HBO Max has ordered a three-part documentary series on fellow WarnerMedia property DC Comics, publisher of iconic superhero titles such as Superman, Batman and Wonder Woman.
The series will come from Oscar- and Emmy-nominated director, producer and showrunner Leslie Iwerks (Selling Lies, Disney+’s The Imagineering Story) and will be produced by Warner Bros. Unscripted Television in association with Warner Horizon, DC, Berlanti Productions and Iwerks & Co.
The series will explore the almost century-long legacy of the influential comics publishing company, which took its name from what would eventually become one of its flagship comic book titles, the Batman-starring Detective Comics. The doc will look at the company’s universe of characters, as well as the origins of DC, its evolution and cultural impact beyond the comic page and across almost every artistic medium.
The as-yet-untitled documentary series is executive produced by Iwerks, Greg Berlanti, Sarah Schechter and David Madden, with co-executive-producers Mark Catalena, Rachael Jerahian, and Jonathan Gabay. The series will be co-directed by Iwerks and Catalena.
“DC has created some of the most meaningful, culturally significant comic book characters that have defined a generation and truly impacted people’s lives. We are thrilled to take fans behind-the-scenes and give them a never-before-seen look into the company and creators behind this iconic universe,” said Jennifer O’Connell, HBO Max’s executive vice president, non-fiction and live-action family, in a release.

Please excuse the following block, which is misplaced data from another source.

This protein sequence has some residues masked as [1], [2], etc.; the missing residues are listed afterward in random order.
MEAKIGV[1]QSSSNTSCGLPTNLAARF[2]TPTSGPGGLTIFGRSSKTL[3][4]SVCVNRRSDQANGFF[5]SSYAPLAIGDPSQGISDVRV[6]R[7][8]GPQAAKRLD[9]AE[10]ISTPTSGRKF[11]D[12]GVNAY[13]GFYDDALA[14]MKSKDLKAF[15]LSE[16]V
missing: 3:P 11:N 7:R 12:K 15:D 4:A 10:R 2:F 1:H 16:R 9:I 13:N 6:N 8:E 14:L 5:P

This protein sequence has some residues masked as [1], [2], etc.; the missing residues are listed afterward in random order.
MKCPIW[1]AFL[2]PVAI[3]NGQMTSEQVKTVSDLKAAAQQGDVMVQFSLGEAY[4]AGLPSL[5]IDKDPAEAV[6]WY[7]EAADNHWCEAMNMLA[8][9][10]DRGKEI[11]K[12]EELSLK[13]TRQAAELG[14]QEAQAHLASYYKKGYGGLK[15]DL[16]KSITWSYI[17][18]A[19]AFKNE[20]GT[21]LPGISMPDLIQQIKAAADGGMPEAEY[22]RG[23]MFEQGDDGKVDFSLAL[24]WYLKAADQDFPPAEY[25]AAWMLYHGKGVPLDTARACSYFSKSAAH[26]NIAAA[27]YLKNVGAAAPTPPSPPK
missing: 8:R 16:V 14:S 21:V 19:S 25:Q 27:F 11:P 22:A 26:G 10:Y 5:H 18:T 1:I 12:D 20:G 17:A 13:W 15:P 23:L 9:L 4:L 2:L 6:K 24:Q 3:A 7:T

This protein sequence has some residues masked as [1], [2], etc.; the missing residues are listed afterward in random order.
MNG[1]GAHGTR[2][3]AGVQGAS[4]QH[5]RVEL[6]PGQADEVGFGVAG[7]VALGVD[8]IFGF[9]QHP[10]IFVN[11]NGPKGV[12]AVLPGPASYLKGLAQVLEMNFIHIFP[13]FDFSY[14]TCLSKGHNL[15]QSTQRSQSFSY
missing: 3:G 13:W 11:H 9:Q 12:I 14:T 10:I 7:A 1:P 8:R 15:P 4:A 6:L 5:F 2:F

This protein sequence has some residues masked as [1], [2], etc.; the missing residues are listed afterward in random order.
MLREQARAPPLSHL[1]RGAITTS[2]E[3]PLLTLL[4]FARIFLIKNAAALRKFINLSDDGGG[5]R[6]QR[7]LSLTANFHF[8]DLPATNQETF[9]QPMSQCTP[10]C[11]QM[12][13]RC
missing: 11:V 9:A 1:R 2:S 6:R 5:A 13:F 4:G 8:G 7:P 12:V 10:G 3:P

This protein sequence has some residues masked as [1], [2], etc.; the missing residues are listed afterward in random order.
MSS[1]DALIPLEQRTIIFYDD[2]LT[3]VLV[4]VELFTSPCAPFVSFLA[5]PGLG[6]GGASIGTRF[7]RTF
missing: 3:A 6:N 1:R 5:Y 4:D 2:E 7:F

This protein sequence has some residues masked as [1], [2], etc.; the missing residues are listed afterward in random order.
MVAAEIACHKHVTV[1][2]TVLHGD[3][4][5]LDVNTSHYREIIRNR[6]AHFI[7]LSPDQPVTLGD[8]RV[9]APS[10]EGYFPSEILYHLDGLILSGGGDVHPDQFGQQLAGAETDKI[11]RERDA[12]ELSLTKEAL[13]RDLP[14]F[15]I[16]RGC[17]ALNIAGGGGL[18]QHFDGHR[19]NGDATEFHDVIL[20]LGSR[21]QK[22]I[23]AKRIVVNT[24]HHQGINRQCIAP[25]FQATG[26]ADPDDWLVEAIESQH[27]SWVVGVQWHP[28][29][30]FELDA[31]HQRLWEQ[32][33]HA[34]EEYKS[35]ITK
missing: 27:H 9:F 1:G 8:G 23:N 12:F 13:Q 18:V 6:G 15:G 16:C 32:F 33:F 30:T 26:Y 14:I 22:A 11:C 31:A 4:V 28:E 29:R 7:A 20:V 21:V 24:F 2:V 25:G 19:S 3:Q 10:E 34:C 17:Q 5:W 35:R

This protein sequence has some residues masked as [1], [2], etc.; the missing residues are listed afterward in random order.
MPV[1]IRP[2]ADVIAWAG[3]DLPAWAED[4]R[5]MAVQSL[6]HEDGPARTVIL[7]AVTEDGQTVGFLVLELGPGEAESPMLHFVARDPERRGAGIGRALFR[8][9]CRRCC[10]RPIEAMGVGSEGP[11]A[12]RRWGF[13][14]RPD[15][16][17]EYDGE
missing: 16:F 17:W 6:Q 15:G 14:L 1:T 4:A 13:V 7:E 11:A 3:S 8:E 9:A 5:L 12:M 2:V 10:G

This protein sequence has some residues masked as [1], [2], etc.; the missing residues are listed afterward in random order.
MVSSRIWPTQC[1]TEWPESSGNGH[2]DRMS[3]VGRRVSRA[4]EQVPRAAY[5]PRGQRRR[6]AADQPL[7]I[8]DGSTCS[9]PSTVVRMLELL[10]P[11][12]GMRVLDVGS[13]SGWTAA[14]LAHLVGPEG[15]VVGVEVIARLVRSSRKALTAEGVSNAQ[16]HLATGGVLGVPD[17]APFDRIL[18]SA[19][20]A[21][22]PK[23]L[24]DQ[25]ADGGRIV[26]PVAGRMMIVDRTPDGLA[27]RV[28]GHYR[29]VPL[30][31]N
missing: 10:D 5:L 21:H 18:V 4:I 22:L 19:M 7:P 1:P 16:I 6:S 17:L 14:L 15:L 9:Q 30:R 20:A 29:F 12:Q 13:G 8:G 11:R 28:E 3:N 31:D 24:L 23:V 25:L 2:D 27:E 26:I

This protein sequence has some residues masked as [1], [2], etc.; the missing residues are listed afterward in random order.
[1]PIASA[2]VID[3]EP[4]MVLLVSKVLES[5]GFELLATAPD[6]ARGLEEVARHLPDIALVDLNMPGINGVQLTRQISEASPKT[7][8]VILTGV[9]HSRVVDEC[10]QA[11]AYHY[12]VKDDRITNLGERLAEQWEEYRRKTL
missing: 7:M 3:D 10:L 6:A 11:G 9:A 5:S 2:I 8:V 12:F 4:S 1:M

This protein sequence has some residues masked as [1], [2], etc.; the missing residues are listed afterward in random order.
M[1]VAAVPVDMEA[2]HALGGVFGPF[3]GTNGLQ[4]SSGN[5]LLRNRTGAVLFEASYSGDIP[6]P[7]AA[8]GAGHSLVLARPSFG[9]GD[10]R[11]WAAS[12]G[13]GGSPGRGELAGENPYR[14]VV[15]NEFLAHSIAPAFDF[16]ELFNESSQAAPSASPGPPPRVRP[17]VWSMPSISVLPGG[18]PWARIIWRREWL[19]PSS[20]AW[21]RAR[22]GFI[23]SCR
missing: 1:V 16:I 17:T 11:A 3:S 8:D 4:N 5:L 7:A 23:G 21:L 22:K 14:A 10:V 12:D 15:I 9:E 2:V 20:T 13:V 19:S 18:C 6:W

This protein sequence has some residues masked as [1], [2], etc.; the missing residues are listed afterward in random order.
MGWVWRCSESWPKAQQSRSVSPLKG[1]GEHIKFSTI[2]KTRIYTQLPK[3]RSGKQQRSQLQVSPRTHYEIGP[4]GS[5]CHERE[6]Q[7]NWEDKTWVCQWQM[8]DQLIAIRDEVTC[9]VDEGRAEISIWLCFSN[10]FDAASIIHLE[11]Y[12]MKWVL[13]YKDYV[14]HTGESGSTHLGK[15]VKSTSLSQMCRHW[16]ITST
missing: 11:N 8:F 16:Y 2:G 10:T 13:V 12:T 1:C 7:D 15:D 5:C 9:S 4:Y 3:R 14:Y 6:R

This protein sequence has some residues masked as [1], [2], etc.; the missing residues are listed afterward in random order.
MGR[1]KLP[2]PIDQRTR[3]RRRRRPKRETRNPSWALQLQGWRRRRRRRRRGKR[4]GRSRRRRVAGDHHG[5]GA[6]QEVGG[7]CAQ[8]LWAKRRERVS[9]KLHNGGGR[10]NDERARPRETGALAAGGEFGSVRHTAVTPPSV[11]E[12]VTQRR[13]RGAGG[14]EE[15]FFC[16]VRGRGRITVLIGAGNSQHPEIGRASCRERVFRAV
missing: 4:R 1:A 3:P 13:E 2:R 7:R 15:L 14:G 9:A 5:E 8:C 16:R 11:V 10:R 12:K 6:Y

“We hope to do these iconic heroes justice by joining forces with HBO Max as we dive deep into the DC Universe’s super powerful, rich history and create the definitive behind-the-scenes documentary,” said Mike Darnell, president of unscripted television for Warner Bros.
Added Iwerks: “The DC Universe is vast, rich and incredibly cool, and we’re looking forward to bringing the untold stories of the characters, artists and storytellers to life in a fresh new way.”
The move by HBO Max to tap into the DC universe echoes that of Disney+ and its sizeable range of Marvel-related content. Disney acquired Marvel Entertainment in 2009 for a reported US$4 billion, while DC Comics has been part of the Warner family of companies since the late 1960s.
Photo by Thierry Chesnot/Getty Images
With files from Barry Walsh